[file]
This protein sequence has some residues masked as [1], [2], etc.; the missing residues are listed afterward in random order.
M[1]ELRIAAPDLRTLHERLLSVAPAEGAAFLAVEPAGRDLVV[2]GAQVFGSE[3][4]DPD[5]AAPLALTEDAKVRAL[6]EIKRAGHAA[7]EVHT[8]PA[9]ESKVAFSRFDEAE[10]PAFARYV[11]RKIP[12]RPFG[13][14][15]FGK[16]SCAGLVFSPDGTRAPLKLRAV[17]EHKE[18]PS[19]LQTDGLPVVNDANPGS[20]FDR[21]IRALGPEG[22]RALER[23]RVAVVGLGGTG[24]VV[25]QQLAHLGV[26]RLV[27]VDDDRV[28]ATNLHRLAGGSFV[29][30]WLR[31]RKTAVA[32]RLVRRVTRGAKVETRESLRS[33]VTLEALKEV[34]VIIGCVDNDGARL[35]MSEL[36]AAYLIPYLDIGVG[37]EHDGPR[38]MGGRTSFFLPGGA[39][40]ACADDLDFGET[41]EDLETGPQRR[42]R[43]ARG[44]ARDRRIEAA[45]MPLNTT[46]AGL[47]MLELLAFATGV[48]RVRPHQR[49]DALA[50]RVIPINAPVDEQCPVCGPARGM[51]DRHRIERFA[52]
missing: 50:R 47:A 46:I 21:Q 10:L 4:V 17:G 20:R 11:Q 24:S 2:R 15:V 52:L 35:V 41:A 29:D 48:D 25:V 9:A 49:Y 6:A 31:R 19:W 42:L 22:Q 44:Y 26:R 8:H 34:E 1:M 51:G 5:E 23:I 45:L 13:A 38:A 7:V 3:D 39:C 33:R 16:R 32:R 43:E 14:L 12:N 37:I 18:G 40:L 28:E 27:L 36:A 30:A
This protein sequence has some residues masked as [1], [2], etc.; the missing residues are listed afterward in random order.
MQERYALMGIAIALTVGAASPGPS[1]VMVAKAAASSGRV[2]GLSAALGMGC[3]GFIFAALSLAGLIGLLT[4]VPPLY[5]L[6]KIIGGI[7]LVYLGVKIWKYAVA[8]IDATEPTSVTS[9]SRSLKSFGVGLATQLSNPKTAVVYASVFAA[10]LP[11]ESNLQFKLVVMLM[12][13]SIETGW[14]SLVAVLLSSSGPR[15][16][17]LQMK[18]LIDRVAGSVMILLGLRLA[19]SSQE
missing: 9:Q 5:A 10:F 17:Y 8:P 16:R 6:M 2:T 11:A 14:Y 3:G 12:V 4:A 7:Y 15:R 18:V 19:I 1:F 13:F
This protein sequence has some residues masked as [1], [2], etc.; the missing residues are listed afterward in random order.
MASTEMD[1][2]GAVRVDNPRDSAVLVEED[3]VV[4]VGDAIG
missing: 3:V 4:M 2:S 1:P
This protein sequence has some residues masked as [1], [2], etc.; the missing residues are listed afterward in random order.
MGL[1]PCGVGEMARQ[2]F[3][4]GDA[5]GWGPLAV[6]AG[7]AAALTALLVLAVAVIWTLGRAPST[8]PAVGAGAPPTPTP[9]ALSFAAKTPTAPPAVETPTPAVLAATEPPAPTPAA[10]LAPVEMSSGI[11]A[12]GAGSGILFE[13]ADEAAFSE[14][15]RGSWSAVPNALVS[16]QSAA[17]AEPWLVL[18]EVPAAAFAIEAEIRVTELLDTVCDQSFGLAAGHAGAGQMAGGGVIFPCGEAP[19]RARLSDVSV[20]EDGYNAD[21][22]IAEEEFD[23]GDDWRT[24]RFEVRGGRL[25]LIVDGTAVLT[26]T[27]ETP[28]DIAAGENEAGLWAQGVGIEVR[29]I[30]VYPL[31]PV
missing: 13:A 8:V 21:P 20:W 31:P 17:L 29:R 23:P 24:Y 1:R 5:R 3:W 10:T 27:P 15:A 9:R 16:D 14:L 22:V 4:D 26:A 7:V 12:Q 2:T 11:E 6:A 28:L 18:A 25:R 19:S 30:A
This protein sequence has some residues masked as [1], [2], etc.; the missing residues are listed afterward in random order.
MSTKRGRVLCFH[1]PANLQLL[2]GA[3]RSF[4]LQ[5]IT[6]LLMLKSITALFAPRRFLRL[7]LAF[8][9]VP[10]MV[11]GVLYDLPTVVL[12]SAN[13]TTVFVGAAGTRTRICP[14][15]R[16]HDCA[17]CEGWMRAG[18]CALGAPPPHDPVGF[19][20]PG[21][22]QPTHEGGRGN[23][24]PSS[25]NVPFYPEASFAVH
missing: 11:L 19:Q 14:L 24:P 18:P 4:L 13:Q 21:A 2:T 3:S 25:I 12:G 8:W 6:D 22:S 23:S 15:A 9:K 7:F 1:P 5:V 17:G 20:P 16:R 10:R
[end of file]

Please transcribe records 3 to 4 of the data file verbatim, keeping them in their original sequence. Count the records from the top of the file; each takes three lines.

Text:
This protein sequence has some residues masked as [1], [2], etc.; the missing residues are listed afterward in random order.
MASTEMD[1][2]GAVRVDNPRDSAVLVEED[3]VV[4]VGDAIG
missing: 3:V 4:M 2:S 1:P
This protein sequence has some residues masked as [1], [2], etc.; the missing residues are listed afterward in random order.
MGL[1]PCGVGEMARQ[2]F[3][4]GDA[5]GWGPLAV[6]AG[7]AAALTALLVLAVAVIWTLGRAPST[8]PAVGAGAPPTPTP[9]ALSFAAKTPTAPPAVETPTPAVLAATEPPAPTPAA[10]LAPVEMSSGI[11]A[12]GAGSGILFE[13]ADEAAFSE[14][15]RGSWSAVPNALVS[16]QSAA[17]AEPWLVL[18]EVPAAAFAIEAEIRVTELLDTVCDQSFGLAAGHAGAGQMAGGGVIFPCGEAP[19]RARLSDVSV[20]EDGYNAD[21][22]IAEEEFD[23]GDDWRT[24]RFEVRGGRL[25]LIVDGTAVLT[26]T[27]ETP[28]DIAAGENEAGLWAQGVGIEVR[29]I[30]VYPL[31]PV
missing: 13:A 8:V 21:P 20:W 31:P 17:L 29:R 23:P 24:Y 1:R 5:R 3:W 10:T 27:P 15:A 9:R 16:D 14:L 22:V 4:D 26:A 7:V 12:Q 2:T 11:E 6:A 28:L 18:A 25:R 19:S 30:A